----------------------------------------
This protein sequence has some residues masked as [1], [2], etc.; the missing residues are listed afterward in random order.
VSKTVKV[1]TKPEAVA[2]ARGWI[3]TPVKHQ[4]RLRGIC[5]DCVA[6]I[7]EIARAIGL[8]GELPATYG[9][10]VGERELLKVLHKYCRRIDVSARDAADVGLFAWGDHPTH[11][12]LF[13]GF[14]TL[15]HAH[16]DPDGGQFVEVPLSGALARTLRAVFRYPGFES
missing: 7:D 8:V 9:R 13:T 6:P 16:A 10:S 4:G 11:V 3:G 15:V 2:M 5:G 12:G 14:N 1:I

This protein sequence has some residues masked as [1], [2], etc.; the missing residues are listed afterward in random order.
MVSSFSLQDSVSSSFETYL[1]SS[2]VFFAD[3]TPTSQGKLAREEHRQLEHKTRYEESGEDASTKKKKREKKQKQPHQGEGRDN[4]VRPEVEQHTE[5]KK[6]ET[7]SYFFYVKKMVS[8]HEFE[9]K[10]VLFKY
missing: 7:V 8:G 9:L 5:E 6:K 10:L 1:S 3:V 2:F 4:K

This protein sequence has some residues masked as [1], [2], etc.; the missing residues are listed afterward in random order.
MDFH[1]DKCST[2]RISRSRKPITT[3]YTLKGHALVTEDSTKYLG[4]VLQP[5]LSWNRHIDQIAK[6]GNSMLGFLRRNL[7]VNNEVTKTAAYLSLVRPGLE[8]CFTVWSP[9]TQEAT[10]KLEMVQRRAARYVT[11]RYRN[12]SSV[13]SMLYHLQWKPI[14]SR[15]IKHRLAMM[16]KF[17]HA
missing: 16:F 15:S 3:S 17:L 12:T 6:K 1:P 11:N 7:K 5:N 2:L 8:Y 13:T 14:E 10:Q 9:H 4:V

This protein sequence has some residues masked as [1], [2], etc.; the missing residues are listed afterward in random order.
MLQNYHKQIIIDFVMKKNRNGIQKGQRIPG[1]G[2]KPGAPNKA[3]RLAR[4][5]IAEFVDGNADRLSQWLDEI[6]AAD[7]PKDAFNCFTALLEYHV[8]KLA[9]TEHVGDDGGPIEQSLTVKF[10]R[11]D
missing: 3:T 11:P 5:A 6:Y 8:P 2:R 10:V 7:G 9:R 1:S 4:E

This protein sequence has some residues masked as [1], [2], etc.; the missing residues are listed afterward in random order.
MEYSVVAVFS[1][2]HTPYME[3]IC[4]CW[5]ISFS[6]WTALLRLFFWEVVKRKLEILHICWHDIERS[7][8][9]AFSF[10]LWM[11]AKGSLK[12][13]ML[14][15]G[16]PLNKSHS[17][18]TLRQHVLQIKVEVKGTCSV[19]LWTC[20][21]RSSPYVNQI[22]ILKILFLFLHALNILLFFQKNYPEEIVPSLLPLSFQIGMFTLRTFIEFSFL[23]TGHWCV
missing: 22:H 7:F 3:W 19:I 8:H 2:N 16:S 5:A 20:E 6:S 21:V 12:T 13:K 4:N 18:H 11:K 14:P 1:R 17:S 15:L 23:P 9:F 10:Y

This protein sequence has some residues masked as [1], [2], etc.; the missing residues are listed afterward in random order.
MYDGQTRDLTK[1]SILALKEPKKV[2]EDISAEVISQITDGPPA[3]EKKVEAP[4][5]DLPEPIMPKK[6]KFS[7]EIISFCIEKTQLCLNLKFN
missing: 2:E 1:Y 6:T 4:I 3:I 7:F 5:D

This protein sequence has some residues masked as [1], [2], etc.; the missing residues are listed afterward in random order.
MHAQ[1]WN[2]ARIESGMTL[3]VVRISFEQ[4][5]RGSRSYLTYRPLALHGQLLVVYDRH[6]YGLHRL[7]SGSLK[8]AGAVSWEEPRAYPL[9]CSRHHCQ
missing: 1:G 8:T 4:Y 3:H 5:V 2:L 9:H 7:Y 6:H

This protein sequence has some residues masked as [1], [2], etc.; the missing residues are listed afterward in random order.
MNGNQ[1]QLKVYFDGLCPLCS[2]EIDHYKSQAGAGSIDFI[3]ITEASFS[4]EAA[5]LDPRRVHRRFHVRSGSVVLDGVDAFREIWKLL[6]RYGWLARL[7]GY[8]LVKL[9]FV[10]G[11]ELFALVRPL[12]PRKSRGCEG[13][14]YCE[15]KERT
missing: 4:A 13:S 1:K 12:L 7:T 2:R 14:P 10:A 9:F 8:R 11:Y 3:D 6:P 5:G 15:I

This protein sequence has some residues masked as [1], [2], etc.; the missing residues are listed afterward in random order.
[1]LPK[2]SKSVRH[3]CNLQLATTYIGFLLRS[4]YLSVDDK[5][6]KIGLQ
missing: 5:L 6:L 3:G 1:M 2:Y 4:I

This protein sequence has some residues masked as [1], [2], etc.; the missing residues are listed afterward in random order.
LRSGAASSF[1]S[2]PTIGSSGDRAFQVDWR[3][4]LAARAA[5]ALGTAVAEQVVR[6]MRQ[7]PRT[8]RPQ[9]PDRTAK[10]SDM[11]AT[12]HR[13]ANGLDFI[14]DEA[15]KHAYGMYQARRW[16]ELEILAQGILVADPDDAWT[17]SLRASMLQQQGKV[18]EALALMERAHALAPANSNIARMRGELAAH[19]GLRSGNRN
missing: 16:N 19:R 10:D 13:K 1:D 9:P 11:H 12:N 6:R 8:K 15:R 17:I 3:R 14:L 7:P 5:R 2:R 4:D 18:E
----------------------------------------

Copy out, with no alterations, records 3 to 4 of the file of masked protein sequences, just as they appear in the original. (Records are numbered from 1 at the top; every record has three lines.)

This protein sequence has some residues masked as [1], [2], etc.; the missing residues are listed afterward in random order.
MDFH[1]DKCST[2]RISRSRKPITT[3]YTLKGHALVTEDSTKYLG[4]VLQP[5]LSWNRHIDQIAK[6]GNSMLGFLRRNL[7]VNNEVTKTAAYLSLVRPGLE[8]CFTVWSP[9]TQEAT[10]KLEMVQRRAARYVT[11]RYRN[12]SSV[13]SMLYHLQWKPI[14]SR[15]IKHRLAMM[16]KF[17]HA
missing: 16:F 15:S 3:S 17:L 12:T 6:K 1:P 11:N 7:K 5:N 2:L 8:Y 13:T 14:E 10:Q 9:H 4:V

This protein sequence has some residues masked as [1], [2], etc.; the missing residues are listed afterward in random order.
MLQNYHKQIIIDFVMKKNRNGIQKGQRIPG[1]G[2]KPGAPNKA[3]RLAR[4][5]IAEFVDGNADRLSQWLDEI[6]AAD[7]PKDAFNCFTALLEYHV[8]KLA[9]TEHVGDDGGPIEQSLTVKF[10]R[11]D
missing: 3:T 11:P 5:A 6:Y 8:P 2:R 10:V 7:G 9:R 1:S 4:E